While most drivers across California understand that using their phones while behind the wheel poses a danger to others, data shows that the majority of drivers do it anyway. Some experts believe that the crash information that is currently available is seriously underestimating the number of fatalities due to distracted driving.
As the Insurance Journal reports, crash data from the National Highway Transportation Safety Administration shows that fatalities on the road have risen nearly 15 percent in two years. These numbers are especially bad for pedestrians, motorcyclists, and those riding bikes, who may be especially difficult to notice by a driver who does not have his or her full attention on the road. With some statistics saying that 88 percent of car trips have at least one instance of distracted driving due to a smartphone, this problem could continue to worsen. While the NHTSA data only attributes 448 deaths in 2015 to phone usage, a big clue that the problem could be much more serious is that more than half of car accidents in 2015 happened when the driver was heading straight down the road with no real obstacle.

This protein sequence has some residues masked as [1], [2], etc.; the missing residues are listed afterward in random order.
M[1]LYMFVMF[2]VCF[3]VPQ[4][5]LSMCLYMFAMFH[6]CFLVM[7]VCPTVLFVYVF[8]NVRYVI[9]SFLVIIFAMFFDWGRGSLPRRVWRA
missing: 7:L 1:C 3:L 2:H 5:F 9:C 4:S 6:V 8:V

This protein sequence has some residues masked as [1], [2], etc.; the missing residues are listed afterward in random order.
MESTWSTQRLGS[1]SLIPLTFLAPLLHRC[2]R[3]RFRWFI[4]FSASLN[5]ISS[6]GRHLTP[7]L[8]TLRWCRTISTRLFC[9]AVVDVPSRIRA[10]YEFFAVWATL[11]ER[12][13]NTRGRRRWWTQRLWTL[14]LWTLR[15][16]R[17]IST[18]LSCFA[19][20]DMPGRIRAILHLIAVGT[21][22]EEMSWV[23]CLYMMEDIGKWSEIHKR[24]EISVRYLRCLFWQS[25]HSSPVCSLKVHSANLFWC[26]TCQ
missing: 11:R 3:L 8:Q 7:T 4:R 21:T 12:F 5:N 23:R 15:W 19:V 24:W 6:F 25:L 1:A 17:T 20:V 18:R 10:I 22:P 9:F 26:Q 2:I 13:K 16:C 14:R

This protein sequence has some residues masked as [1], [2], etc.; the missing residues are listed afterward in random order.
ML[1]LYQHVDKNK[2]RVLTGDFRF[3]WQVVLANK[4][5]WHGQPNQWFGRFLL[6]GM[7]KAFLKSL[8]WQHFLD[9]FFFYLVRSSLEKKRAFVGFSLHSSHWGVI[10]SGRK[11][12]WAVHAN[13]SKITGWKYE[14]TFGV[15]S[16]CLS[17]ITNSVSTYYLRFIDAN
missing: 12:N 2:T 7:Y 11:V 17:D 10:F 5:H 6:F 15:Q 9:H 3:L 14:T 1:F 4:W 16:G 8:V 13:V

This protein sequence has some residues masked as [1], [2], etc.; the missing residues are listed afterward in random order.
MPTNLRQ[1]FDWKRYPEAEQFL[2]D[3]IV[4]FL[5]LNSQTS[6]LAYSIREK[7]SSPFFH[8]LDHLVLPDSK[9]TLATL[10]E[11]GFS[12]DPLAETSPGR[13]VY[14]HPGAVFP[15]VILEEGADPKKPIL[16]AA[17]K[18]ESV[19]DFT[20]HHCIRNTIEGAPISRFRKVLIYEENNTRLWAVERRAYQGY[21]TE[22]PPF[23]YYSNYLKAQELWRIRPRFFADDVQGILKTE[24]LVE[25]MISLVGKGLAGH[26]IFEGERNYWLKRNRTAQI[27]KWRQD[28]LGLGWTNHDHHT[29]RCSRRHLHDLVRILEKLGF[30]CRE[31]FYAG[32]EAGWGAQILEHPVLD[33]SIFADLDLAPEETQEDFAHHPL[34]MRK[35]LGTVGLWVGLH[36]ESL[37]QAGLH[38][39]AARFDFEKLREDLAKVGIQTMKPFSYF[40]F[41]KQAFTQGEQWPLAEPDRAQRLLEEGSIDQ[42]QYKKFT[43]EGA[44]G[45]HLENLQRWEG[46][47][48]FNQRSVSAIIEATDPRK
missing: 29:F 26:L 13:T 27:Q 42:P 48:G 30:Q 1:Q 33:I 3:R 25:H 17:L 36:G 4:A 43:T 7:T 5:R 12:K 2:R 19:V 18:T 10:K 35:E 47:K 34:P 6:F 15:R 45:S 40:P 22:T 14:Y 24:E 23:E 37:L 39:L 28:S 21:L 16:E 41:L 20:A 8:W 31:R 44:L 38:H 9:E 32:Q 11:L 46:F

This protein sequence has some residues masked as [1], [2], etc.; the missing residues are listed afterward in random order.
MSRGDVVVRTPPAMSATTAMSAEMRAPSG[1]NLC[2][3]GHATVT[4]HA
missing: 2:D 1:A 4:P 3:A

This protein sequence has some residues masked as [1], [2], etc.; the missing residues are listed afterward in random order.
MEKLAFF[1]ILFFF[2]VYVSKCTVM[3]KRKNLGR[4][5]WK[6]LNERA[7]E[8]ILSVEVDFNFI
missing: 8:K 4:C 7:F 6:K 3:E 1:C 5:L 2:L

Another reason the numbers could be artificially low is that the NHTSA relies on data gathered by each state, and there is no unified system for determining the origins of a car crash. In each state, there are smaller towns and cities’ law enforcement officers working to figure out how a car accident occurred, and the majority of accident reports they must complete do not include mobile phones as one of the factors in a crash. So far, only 11 states include cellphone distraction in their accident report.